High Coyotes?


So apparently, some coyotes in California (or just one?) have been acting strange lately, jumping onto the highway and staring down cars. Of course, most likely this is due to the common occurrence of wild animals losing their fear of humans after too much close contact with us, but for some reason the theory has been floated that the coyotes are tripping on fly agaric mushrooms.

Are amanitas even out at this time of year in that area? They aren’t in my neck of the woods, which isn’t that far away. And do we know if coyotes’ digestive systems would process fresh, raw amanitas into the requisite chemical compounds that cause psychoactive reactions? (Humans need them to be dried, but reindeer seem to get along fine with the fresh kind.) Seems like a long shot, but just goes to show that our collective cultural consciousness is still obsessed with the idea of psychedelic fly agarics!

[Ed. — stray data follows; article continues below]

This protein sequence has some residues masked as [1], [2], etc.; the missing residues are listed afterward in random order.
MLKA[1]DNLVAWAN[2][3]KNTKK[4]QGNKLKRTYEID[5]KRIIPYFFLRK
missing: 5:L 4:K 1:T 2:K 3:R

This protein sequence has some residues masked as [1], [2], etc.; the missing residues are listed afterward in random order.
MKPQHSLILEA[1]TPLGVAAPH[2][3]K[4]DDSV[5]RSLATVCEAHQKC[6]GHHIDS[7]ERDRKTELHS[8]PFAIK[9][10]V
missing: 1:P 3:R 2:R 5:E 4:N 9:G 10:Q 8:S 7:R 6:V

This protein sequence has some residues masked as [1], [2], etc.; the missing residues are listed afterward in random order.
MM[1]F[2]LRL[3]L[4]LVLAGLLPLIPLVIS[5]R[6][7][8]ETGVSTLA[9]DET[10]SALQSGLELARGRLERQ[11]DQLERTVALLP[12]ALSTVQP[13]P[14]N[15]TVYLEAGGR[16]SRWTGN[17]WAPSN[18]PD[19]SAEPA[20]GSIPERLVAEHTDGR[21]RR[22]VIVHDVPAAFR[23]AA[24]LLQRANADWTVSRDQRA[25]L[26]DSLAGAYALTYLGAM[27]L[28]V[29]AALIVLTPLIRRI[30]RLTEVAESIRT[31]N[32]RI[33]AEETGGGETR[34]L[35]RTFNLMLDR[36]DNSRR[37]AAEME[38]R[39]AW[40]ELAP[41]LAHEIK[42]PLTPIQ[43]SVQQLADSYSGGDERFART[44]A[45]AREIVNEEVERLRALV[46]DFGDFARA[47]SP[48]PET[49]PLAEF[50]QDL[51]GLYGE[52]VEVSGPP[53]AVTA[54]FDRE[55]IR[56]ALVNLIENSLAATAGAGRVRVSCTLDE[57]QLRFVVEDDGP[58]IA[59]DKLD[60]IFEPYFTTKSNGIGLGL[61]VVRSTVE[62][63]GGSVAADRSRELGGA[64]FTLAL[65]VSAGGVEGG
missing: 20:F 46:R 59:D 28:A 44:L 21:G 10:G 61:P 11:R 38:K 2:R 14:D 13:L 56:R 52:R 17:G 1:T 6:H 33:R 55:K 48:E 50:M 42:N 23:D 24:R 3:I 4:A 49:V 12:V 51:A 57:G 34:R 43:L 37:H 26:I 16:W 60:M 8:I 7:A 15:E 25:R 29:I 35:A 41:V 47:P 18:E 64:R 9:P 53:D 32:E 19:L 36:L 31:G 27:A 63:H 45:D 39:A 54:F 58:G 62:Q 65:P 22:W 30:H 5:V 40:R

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One Response to High Coyotes?

  1. Lee says:

    I’ve watched squirrels munching on the much stronger cousin amanita pantherina, and have seen evidence them stashing bits in woodpecker holes drying in the sunlight. I’ve been suspicious that cat and dogs would be interested in their inherently meaty rich smell as my friends animals prove be wildly curious, though I’ve never even opened the containers in the room with them. I think its highly plausible and even likely many animals are aware of and consume these mushrooms on purpose (accident too, surely).

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